Most visitors to Jamaica don’t spend enough time on the island to venture out of the normal tourist areas and explore more, but I’ve had some really great and memorable scuba diving experiences on the East coast, near Port Antonio and the World Famous Blue Lagoon.

In fact, just North of the island, a few miles out in the ocean, the sea floor drops all the way down to 24,714 feet or just about 5 miles down! The Cayman Trench is one of the deepest points in the world’s oceans. This vast area of deep ocean has some amazing marine life that passes through it.

If you’re feeling adventurous, visit Port Royal near Kingston. The sunken city of Port Royal lies off the coast of Kingston and is unique to explore. This dive requires special permission from the local authorites and can be easily organized through any licensed and reputable dive operator.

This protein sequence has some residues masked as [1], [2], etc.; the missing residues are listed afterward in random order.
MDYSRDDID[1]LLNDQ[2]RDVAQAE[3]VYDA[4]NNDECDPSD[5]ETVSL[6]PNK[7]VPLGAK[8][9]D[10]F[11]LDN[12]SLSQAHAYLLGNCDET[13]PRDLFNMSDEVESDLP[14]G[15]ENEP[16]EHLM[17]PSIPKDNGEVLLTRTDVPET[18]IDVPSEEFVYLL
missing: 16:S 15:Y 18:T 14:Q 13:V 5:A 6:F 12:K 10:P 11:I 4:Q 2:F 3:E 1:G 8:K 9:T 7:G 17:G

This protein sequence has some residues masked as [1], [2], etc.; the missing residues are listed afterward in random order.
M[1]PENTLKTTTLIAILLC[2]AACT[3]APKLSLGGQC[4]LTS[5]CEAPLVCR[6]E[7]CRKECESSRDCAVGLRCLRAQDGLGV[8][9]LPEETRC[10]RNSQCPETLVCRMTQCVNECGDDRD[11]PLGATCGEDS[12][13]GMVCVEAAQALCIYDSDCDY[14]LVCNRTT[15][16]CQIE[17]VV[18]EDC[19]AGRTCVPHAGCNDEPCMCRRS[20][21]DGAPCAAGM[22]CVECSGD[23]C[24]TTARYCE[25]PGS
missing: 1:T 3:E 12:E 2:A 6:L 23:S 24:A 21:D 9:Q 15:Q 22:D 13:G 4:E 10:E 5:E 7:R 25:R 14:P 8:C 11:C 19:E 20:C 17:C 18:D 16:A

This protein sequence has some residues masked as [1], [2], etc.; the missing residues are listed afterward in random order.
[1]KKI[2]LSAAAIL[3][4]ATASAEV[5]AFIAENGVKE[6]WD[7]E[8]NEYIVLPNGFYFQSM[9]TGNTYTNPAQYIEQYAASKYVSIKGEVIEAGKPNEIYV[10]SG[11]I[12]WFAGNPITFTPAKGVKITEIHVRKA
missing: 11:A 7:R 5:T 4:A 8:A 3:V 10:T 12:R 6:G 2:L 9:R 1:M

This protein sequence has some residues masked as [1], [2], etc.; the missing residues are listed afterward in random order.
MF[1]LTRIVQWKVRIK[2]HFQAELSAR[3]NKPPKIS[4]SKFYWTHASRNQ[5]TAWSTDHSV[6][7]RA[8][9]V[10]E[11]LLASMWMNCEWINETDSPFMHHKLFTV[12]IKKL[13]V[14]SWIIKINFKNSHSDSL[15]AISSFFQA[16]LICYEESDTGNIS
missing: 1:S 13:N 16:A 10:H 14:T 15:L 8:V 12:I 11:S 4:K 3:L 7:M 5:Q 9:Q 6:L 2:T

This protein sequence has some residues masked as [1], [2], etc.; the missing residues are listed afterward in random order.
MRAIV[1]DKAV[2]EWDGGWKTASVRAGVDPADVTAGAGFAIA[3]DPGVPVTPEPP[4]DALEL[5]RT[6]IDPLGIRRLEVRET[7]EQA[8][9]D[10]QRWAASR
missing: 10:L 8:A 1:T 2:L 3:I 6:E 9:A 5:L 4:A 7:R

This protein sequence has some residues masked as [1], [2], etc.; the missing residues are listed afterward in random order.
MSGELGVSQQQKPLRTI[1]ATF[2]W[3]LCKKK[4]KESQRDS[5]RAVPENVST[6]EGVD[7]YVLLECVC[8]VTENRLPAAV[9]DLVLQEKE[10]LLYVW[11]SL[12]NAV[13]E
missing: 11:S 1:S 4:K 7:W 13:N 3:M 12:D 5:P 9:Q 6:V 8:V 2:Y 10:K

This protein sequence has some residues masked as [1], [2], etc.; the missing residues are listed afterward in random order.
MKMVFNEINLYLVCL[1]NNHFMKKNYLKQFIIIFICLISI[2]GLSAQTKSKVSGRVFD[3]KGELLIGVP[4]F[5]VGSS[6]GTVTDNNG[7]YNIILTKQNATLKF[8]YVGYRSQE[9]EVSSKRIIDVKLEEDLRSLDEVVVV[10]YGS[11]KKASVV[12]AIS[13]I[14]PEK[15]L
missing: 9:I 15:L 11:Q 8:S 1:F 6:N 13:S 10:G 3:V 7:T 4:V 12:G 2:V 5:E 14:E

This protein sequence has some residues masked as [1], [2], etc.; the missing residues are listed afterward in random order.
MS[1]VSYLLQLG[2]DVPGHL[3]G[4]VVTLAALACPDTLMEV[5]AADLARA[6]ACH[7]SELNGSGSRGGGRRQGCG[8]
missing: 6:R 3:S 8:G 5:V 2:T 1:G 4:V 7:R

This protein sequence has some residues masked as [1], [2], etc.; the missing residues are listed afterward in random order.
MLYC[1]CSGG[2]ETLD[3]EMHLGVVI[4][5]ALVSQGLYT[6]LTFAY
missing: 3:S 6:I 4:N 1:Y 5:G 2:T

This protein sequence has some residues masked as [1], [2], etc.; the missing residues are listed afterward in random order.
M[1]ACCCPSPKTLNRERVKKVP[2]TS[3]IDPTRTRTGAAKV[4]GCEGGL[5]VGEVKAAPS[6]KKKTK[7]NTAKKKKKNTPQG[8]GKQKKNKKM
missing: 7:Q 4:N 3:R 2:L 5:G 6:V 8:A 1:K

DIVE SEASON:  Year around. The best time to dive in Jamaica is between June to September, where you will find diving conditions that are clear with calm waters and good visibility. Make sure to avoid the rainy season, which is October to May, as this sometimes is not the best time to dive in the island. And believe it or not, the period from June to September includes the beginning of the hurricane season.

VISIBILITY:   As low as 30’ (10m) in the winter and up to 125’ (38m) in the summer months

WATER TEMPERATURE:   82F (28C) in the summer to 78F (2618C) in the winter.

WEATHER:  Consistently warm tropical weather ensures Jamaica is a popular destination year-round. On the coast, temperatures range from 22°C (72°F) and 31°C (88°F) with chilly mornings and evenings denoting winter.


CLIMATE: Consistently warm tropical weather ensures Jamaica is a popular destination year-round. On the coast, temperatures range from 22°C (72°F) and 31°C (88°F) with chilly mornings and evenings denoting winter.

LANGUAGE:  English is the official language of Jamaica, but Jamaican Patois (Patwah) is the spoken language of Jamaica.